20 Killed in Guerrilla Violence
Talabani Lashes out at the Arab League
In the western city of Hit on Monday guerrillas detonated a suicide car bomb at a US/Iraqi base, killing 3 Iraqi soldiers and 8 civilians. It also wounded 16 other persons.
Guerrillas in Baquba and Khalis, north of Baghdad, struck at civilian neighborhoods with mortar fire, killing 5 civilians.
In Baghdad, a whole platoon of guerrillas, about 30 strong traveling in 10 cars, attacked the Ministry of the Interior, killing two policemen and wounding 5 others. Interior is dominated by the Shiite party, the Supreme Council for Islamic Revolution in Iraq, and its Badr Corps paramilitary (originally trained by the Iranian Revolutionary Guards).
In the southern Sunni Arab town of Zubair, near Basra, a roadside bomb killed two British soldiers.
Other Iraqis died fighting US troops at Tel Afar and Balad, where the US killed 11 suspected guerrillas.
Al-Zaman reports that the Kurdish Alliance seems to be showing some understanding that the constitution will have to acknowledge Iraq’s Arab identity more if it is to attact the votes of the Sunni Arabs in the October 15 referendum. It suggests that a breakthrough on this issue is imminent. President Jalal Talabani, himself a Kurdish leader, alluded to the need to acknowledge Iraq’s founding role in forming the Arab League. At the same time, Talabani raked the Arab states over the coals for having declined to send ambassadors to Baghdad, and for having neglected to send condolences for the deaths of about 1,000 persons in the stampede at al-A’imah Bridge last week. (They also neglected to send any relief aid for the bereaved families and the over 800 wounded.)
Baha’ al-Araji, a member of the constitution drafting committee from the majority Shiite alliance, said that the hope of an imminent breakthrough had led to a postponement in the printing of 5 million copies of the constitution (so that Iraqis will know what they are voting on in the referendum).
Muhsin Abd al-Hamid, leader of the Iraqi Islamic Party (Sunni) expressed hope that amendments will be made to the constitution that would mollify the Sunni Arabs. He said the likelihood of this step occurring had been increased by the broadening of the political coalition opposing the current draft. He denied that current military operations in Qaim and Husaibah would have any impact on the political and constitutional issues. He said that the political and constitutional issues have their own special context that does not track with the struggle aginst “the terrorists”.
The Washington Post confirms the report given by al-Zaman yesterday that the Monotheism and Holy War group (what they are called locally) has taken over the city of Qaim. They appear to have taken advantage of the US military’s assault on Tal Afar to the north, which has drawn away US troops. (There are only about 10,000 US troops for all of Anbar Province, a huge area with a population of some 800,000.) Monotheism and Holy War also appears to have inflicted a defeat on the Albu Mahal clan that had been supporting the US.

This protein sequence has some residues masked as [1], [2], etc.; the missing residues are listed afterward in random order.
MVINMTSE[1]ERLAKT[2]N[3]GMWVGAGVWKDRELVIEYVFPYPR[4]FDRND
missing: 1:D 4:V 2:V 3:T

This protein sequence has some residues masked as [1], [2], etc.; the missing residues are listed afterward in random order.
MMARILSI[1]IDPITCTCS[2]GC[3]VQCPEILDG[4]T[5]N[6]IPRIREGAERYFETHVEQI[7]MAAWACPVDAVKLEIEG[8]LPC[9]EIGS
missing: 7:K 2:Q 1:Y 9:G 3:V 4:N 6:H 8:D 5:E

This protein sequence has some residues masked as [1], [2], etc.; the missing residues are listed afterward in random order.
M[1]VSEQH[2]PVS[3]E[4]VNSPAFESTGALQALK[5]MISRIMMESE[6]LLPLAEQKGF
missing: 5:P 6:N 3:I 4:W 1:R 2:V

Katha Pollit of The Nation weighs in on the implications of the new Iraqi constitution for women.
Spencer Ackerman of TNR is disturbed at the prospect of a Najaf/ Washington alliance. My information is that that cow is long since out of the barn. Bush has been meeting since February with the representatives in Washington of the Dawa Party and the Supreme Council for Islamic Revolution in Iraq, having them over to the White House, schmoozing them, etc. He knows the winner of an election when he sees one. As Ackerman says, this alignment of Washington and Najaf has been a long-term project of the Neoconservatives. I think they just want to divide the Arab world between Sunnis and Shiites so as to make trouble and weaken the Arabs, for the benefit of the Likud Party in Israel. Frum and Perle even want to encourage Shiite separatism in the oil-rich Eastern Province of Saudi Arabia so as to split up Saudia and defund the Wahhabis. The Neocons suffer from the Pied Piper syndrome. They are so unprincipled and instrumentalist that they are always creating a cat problem to get rid of rats. As if the Shiites of Qatif and Hufuf would necessarily be pro-American!
Anyway, if Bush wants a constitution to be passed in Iraq, he needs it to be endorsed by Grand Ayatollah Sistani. The provision that no law may be passed contravening Islamic Law (article 2A) is a non-negotiable demand of Sistani. Without it, he might well come out against the constitution, which would certainly sink it. He has bucked Bush quite successfully before. Ackerman’s concerns all flow from the Jan. 30 elections, which the fundamentalist Shiites and Iran won, and which Bush lost. It’s been over with all this time.
Tom Engelhardt, among our finest essayists and political analysts, outdoes himself with his consideration of New Orleans, Iraq and “the feral city.”